A Coward’s Divorce from Complacency
I got into a bit of mischief in my younger years. I guess what this means to you, dear reader, depends on which word you put the emphasis. The truth is that when I say “bit,” I really mean just that: the smallest amount possible before I punked out and ran like a lily-livered chicken (oftentimes literally) to the confines of my own home, safe from the drugs and debauchery of urban life.
What I have realized (and what my husband gets great joy in reminding me) is that I haven’t had very many adventures. I was fairly guarded and not easily swayed. I did not partake in random tomfoolery. I was the one who took score at the bowling alley when the electronic boards weren’t working. I was the designated driver. I was the one who would remind you about your impending midterms (and your D- average). I was the one you wouldn’t call when you needed someone to cover for you when you lied about being at a sleepover so that you could “hang out” uninterrupted at your boyfriend’s house because his parents were out of town for the weekend. I was the one who called my mom when I cut class, which more often than not was to break my little cousins out of daycare to go to a zoo or a museum for a “real” lesson. I was the safe friend. Not because I chose to be, but because I was too afraid not to be.
I guess, in many ways, I still am. It’s a role I’ve embraced because, in the words of Popeye, “I am what I am, and that’s all that I am.” I can’t knowingly venture off and do stupid stuff. The few times that I did, it wasn’t fun, and of course, as my luck would I have it, I got caught and punished big time. Then I have this crushing guilt that weighs me down even if I think too long about doing or saying something I shouldn’t. I apologize, even when I’m not wrong, just so that all is “well” again. I’m hopeless.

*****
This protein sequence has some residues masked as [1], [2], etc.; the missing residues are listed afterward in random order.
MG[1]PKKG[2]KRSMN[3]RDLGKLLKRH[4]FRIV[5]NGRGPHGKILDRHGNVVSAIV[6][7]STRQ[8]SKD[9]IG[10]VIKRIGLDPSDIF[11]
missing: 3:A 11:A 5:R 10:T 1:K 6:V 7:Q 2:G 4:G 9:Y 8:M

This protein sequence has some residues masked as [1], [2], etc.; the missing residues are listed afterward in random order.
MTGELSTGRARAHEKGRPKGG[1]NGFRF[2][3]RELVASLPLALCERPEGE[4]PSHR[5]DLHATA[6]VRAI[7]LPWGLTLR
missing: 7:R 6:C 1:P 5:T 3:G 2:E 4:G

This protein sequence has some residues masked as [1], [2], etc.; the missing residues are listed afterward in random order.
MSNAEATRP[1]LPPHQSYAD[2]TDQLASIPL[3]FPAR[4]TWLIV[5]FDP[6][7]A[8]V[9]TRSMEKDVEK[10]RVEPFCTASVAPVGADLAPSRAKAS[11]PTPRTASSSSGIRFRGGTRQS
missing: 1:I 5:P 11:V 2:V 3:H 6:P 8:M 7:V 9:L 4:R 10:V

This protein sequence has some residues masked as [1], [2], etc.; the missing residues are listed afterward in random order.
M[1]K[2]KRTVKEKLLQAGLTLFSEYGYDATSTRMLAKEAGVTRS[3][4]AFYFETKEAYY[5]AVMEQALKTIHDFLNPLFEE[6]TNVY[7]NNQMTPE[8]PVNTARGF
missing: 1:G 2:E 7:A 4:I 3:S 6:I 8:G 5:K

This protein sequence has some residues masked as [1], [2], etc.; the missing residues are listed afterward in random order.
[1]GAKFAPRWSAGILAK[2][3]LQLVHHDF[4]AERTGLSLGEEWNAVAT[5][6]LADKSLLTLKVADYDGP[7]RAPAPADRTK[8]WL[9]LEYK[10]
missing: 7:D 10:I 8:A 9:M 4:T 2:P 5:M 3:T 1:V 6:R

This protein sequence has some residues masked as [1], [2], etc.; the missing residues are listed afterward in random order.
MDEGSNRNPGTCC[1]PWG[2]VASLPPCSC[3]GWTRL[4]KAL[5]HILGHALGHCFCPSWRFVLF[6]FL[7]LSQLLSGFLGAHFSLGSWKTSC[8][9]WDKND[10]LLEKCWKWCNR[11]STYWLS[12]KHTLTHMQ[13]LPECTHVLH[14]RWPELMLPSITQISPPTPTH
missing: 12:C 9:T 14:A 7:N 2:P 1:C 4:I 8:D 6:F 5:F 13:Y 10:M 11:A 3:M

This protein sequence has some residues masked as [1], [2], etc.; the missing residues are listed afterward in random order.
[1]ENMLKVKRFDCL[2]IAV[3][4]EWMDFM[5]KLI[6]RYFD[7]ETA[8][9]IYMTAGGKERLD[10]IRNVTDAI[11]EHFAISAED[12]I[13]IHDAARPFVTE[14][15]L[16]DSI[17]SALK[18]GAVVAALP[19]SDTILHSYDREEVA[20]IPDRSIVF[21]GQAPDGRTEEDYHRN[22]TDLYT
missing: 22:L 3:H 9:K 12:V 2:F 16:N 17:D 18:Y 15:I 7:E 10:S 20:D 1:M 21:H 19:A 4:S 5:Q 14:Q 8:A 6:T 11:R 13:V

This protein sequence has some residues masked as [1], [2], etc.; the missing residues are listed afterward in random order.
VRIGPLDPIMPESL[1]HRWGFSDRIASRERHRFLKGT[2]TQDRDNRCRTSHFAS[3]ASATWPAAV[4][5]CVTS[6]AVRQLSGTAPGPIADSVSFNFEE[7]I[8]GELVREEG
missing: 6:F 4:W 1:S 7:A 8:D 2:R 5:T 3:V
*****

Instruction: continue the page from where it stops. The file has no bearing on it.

Recently, though, I’ve begun to toy with the idea of busting loose. But I’m a mom now, so I can’t get too wild and crazy (there’s no need for me to start a mini skirt and tube top obsession at my age and belly size). Nor is turning to a life of crime all that rewarding, no matter what modern television and cinema tells us. Instead, I’m trying to figure out how to shed my coward’s shell and venture off into something where the outcome is not guaranteed. Where my hard work and preparation merely give me an opportunity for greatness.
I’m starting to realize the older I get that complacency is cowardice wrapped in laziness, and I’m not inherently lazy. I think I need to shake things up a bit, to try my hand at something new, more challenging, and potentially more rewarding. It’s scary, though, and the antithesis to my more practical inclinations.
As my desires begin to beat the drums of my heart more and more passionately, I hear the voice of my brother with resounding clarity: “If you don’t follow some of your own dreams and be brave, how do you ever expect your daughters to do so?” It’s a question has forced me to contemplate, plan, abandon, rework, and revisit more times in the last year than in the entirety of my life. It’s a question that has scared the bejesus out of me. It’s a question that propels me to leap into the unknown faithfully.
I’m not sure what the end result will be, but I’m now willing to embrace and enjoy the ride. Wish me luck!